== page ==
I will begin by characterizing the task of philosophy as that of answering the following, familiar question: how can something objective ever become something subjective; how can a being for itself ever become something represented [vorgestellten]? No one will ever explain how this remarkable transformation takes place without finding a point where the objective and the subjective are not at all distinct from one another but are completely one and the same. Our system establishes just such a point and then proceeds from there. The point in question is “I-hood” [Ichheit], intelligence, reason – or whatever one wishes to call it.
This absolute identity of the subject and the object in the I can only be inferred; it cannot be demonstrated, so to speak, “immediately,” as a fact of actual consciousness. As soon as any actual consciousness occurs, even if it is only the consciousness of ourselves, the separation [between subject and object] ensues. I am conscious of myself only insofar as I distinguish myself, as the one who is conscious, from me, as the object of this consciousness. The entire mechanism of consciousness rests on the various aspects of this separation of what is subjective from what is objective, and, in turn, on the unification of the two [iv, 2].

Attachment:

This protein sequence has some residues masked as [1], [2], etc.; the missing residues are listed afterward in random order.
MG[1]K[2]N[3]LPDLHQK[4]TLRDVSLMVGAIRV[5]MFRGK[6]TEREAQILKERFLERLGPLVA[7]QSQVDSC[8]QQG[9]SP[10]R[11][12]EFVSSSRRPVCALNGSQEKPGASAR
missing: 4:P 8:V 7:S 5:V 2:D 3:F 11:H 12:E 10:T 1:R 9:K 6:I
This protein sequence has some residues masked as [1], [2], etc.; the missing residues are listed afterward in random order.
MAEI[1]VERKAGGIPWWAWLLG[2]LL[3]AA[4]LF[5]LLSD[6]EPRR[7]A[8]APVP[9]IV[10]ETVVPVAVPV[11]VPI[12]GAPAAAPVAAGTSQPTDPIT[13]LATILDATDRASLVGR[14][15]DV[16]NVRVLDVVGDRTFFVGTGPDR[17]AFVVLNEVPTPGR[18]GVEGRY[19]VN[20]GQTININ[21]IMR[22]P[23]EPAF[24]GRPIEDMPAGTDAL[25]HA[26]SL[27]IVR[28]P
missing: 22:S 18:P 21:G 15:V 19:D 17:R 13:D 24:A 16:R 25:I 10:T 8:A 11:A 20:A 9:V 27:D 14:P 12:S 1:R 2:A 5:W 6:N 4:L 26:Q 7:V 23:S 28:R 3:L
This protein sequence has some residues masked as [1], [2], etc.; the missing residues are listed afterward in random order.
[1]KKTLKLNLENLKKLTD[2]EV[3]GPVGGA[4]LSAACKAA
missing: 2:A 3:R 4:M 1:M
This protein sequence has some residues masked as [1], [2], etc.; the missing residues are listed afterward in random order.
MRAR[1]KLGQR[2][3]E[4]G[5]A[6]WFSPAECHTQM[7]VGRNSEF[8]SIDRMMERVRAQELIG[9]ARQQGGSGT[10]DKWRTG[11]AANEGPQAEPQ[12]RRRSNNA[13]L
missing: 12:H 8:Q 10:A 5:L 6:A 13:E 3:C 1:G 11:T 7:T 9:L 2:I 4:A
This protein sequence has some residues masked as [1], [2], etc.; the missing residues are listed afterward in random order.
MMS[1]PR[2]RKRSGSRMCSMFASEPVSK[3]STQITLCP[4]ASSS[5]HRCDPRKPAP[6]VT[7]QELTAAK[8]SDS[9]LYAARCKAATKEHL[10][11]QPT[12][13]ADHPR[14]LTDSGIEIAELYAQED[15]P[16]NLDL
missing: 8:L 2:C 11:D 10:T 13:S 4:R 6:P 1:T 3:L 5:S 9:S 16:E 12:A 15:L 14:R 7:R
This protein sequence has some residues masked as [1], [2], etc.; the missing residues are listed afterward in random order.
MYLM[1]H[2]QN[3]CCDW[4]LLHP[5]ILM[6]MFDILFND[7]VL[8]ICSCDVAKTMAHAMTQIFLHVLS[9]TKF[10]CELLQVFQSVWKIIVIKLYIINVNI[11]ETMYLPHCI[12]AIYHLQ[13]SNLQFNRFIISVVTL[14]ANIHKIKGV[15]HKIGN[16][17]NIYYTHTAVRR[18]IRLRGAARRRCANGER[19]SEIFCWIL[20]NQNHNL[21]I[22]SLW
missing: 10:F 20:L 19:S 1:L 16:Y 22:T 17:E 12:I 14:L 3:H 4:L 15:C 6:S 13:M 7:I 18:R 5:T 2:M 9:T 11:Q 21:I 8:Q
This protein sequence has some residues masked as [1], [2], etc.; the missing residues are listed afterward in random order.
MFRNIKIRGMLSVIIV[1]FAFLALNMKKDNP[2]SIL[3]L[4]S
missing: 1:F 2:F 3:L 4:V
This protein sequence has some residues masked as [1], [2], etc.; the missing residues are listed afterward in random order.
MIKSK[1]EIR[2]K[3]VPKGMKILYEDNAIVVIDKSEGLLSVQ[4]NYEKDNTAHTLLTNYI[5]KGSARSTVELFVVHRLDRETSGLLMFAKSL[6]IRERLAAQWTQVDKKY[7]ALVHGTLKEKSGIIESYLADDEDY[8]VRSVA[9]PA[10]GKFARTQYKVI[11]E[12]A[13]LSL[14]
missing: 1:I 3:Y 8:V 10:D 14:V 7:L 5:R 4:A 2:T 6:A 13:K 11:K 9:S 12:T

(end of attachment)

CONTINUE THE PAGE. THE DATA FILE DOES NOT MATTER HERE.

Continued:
The first way what is subjective and what is objective are unified, or viewed as harmonizing, is when I engage in cognition.